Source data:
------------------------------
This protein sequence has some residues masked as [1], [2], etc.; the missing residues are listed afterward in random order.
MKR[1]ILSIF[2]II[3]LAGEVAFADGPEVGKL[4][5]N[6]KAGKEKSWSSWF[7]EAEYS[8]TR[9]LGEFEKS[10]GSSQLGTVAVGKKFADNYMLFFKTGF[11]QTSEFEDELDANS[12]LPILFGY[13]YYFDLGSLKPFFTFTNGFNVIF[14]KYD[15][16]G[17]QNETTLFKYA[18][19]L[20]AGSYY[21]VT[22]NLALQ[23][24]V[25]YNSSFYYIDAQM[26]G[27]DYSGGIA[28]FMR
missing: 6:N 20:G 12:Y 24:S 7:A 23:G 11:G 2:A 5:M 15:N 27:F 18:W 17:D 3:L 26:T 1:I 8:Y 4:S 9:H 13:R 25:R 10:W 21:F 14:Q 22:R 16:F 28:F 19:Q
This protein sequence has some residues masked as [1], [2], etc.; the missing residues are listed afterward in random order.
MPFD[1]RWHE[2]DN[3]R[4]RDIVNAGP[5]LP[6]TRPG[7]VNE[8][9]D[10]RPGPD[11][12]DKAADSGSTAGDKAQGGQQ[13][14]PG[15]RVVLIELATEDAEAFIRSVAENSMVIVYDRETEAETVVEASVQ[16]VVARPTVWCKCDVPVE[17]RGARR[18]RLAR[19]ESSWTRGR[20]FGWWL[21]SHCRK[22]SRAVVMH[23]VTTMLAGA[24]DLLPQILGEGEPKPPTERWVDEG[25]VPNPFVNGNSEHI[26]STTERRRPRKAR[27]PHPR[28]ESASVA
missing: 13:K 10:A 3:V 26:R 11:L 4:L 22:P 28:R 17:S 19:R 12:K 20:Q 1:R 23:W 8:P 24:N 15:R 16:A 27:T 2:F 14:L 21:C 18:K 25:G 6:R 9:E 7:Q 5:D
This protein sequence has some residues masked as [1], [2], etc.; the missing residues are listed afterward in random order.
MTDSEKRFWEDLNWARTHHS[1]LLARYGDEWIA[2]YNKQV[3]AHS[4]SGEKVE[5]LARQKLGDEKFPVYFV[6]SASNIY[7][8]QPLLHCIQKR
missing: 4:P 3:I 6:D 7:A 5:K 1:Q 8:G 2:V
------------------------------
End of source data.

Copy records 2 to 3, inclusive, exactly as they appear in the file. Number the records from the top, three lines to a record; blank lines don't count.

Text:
This protein sequence has some residues masked as [1], [2], etc.; the missing residues are listed afterward in random order.
MPFD[1]RWHE[2]DN[3]R[4]RDIVNAGP[5]LP[6]TRPG[7]VNE[8][9]D[10]RPGPD[11][12]DKAADSGSTAGDKAQGGQQ[13][14]PG[15]RVVLIELATEDAEAFIRSVAENSMVIVYDRETEAETVVEASVQ[16]VVARPTVWCKCDVPVE[17]RGARR[18]RLAR[19]ESSWTRGR[20]FGWWL[21]SHCRK[22]SRAVVMH[23]VTTMLAGA[24]DLLPQILGEGEPKPPTERWVDEG[25]VPNPFVNGNSEHI[26]STTERRRPRKAR[27]PHPR[28]ESASVA
missing: 13:K 10:A 3:V 26:R 11:L 4:L 22:P 28:R 17:S 19:R 12:K 20:Q 1:R 23:W 8:P 24:N 15:R 16:A 27:T 2:F 14:L 21:C 18:K 25:G 6:R 9:E 7:Q 5:D
This protein sequence has some residues masked as [1], [2], etc.; the missing residues are listed afterward in random order.
MTDSEKRFWEDLNWARTHHS[1]LLARYGDEWIA[2]YNKQV[3]AHS[4]SGEKVE[5]LARQKLGDEKFPVYFV[6]SASNIY[7][8]QPLLHCIQKR
missing: 4:P 3:I 6:D 7:A 5:K 1:Q 8:G 2:V